It’s incomprehensible to me that anyone would want to leave California. Sure, we might toy with the idea of a mansion somewhere in flyover territory, but at the end of the day, the San Fernando Valley is home.

But apparently, leaving California is a real option for many people. We know that out-migration is increasing, and according to a Berkeley IGS poll, nearly 80 percent of 30- to 39-year-old Californians are thinking about leaving the state.

And last month, my fourth millennial employee in five years told me that she was moving out of state. That’s a lot when you lead a seven-person team.

I asked her why. I won’t name the place she’s moving to, but let’s just say that the weather is awful, I hear that the food sucks, and she could have had a great career here in Los Angeles. Why leave?

I’m passing the rest of my column over to her today to explain why.


Each year, the Business Journal holds a breakfast where Matthew Fienup of California Lutheran University’s Center for Economic Research and Forecasting presents an economic overview of the San Fernando Valley. His analysis shows a Valley which is thriving and a local economy which is growing even faster than our neighbors’.

But Fienup’s analysis has a more sobering side, as well, and one that resonated with me personally. The numbers quantify the shortage of housing and the impossibility of getting on the housing ladder for too many Valley residents. He said the median cost of a house in the Valley is 10.4 times the Valley’s median income. That’s a higher “median multiple” than the rest of California and way more than the 3.4 multiple in the United States as a whole.

Take New York, Seattle, or London: other cities with high housing costs. You have to pay a premium to live there, too. And that’s fine – it’s worth it to pay a premium to be in a vibrant city with great job opportunities.

But the difference is that in those cities, you can choose how you pay the premium. You can pay high housing costs by living in desirable neighborhoods close to your job or the city center. Or you can pay by longer commute times and live outside the city but with reasonable commuting options, either by train or road.

But in Los Angeles, it feels like you pay the premium twice: you can live an hour from work and still be burdened by your housing costs.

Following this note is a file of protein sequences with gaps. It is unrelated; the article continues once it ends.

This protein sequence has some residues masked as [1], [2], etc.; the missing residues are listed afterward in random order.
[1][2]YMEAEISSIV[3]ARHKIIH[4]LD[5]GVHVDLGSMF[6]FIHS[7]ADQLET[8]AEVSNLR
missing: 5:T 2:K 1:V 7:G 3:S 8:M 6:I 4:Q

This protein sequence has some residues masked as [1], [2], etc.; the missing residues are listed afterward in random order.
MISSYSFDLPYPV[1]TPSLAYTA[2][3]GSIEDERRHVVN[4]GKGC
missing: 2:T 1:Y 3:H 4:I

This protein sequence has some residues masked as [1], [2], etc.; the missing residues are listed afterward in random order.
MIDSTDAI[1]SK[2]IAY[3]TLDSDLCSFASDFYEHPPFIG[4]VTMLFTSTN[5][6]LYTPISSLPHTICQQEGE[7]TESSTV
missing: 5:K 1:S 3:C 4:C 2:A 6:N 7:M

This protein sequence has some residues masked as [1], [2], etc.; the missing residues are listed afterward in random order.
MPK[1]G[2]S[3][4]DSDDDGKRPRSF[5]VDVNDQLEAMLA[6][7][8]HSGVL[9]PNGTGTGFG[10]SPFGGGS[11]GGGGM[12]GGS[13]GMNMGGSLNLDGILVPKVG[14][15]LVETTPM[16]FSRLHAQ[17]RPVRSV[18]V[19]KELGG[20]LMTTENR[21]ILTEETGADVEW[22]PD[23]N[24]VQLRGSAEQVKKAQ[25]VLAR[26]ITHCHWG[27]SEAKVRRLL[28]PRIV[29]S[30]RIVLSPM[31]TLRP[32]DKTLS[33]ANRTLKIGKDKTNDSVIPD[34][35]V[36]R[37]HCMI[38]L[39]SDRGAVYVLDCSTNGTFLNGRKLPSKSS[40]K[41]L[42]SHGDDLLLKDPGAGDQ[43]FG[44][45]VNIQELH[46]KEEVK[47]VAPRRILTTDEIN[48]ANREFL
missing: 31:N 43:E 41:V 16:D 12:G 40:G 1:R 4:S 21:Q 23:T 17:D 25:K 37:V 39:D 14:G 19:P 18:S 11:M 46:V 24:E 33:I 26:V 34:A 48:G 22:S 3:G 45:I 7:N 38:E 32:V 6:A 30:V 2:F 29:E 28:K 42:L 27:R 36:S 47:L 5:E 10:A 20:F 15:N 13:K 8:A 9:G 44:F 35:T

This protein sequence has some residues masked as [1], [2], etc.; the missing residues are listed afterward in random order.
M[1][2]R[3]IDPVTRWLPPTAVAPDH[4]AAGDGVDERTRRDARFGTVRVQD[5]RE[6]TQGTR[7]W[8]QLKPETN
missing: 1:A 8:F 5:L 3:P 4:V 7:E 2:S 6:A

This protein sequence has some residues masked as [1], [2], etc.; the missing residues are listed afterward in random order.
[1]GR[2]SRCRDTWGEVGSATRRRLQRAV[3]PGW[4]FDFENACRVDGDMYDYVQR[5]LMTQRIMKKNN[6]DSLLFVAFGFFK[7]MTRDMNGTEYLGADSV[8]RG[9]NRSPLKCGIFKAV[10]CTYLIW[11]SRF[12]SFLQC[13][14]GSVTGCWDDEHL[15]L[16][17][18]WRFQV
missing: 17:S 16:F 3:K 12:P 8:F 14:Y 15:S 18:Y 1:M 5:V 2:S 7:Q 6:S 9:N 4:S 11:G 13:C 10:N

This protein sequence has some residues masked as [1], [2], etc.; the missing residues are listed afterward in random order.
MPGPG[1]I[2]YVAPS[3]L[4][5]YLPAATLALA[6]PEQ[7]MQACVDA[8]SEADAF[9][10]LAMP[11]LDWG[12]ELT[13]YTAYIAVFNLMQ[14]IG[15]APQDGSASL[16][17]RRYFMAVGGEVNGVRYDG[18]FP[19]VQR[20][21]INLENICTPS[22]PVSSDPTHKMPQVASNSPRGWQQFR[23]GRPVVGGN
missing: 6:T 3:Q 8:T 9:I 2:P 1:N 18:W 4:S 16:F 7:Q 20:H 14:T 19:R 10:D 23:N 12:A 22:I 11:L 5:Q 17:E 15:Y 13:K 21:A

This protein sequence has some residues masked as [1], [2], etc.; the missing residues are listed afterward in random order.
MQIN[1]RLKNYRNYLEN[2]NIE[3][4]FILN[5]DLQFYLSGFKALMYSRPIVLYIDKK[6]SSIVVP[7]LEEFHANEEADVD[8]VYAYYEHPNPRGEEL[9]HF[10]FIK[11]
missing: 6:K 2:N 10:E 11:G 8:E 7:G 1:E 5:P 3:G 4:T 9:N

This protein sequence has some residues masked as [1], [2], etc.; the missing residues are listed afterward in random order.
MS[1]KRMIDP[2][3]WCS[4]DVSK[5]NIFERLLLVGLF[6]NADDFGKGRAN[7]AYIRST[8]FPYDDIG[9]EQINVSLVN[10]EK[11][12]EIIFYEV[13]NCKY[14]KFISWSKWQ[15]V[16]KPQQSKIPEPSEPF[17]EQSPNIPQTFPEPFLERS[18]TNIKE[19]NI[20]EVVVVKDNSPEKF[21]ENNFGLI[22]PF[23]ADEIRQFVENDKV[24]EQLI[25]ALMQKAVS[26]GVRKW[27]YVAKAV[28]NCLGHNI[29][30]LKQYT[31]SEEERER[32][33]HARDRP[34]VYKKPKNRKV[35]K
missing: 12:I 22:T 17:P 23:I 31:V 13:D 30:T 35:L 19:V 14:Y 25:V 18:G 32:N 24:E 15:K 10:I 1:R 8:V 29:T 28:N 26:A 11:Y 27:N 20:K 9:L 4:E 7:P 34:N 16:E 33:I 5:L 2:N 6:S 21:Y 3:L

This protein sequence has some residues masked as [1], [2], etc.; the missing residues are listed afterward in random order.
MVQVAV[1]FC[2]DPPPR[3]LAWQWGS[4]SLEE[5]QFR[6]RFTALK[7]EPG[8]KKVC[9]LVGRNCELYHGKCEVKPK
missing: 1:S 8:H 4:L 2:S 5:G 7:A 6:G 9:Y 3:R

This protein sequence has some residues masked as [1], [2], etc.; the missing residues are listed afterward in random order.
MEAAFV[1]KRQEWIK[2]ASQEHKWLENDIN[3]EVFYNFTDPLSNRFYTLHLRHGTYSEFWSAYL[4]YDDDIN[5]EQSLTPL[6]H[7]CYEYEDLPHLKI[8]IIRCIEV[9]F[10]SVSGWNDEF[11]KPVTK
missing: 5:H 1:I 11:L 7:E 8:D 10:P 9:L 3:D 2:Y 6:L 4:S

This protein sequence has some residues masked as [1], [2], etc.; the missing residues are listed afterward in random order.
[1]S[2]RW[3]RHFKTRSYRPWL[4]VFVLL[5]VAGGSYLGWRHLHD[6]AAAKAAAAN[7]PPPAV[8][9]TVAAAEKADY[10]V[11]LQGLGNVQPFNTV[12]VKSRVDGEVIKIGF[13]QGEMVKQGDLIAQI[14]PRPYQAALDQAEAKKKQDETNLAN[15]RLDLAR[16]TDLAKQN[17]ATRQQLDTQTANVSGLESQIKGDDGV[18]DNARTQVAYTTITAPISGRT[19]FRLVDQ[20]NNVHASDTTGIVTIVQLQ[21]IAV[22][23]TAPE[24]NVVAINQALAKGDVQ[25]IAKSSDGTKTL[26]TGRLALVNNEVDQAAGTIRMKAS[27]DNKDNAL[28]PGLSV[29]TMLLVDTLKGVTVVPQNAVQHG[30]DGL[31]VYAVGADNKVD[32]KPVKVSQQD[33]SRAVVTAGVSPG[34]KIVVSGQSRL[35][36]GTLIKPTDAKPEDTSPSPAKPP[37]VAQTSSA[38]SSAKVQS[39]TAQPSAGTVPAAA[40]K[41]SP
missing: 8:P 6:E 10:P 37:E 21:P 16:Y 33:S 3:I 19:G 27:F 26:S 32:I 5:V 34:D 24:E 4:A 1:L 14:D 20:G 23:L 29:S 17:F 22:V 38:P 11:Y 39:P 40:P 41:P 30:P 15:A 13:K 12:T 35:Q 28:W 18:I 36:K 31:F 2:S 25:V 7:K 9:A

Millennials are now aged between 23 and 37 years old – time to be feeling more established in our local communities. But many communities have chosen to raise the drawbridge to new families by campaigning against any new development which might increase the supply of housing and allow those families to afford to feel financially secure in their homes.

I think that it’s hard to invest yourself into a community when you’re not sure how high the premium to live here is going to rise, and how much more of that premium you’ll be willing to pay in order to stay. And the polling shows that a lot of Californians are considering whether the premium to live here is still worth it.

Living in Los Angeles has been amazing. I love the energy, the natural beauty, the opportunities, and my North Hollywood neighborhood. But for me, the premium has become too high. Yes, I want to be nearer to my family, but I also want to have the time and resources to feel established in my community.

I don’t know what the solution is. Measure M will get us some reasonable commute options, like almost every other global city: but much of that is decades down the line. Every elected official agrees on the importance of building housing, but we’re still low on the number of units we’re building.

California is always going to attract new people. But it hurts our state when families move out, taking their energy and their skills with them. The business community can’t afford for that to happen. I’ve loved living here and working to help improve our community. But sadly, I’m ready to move on.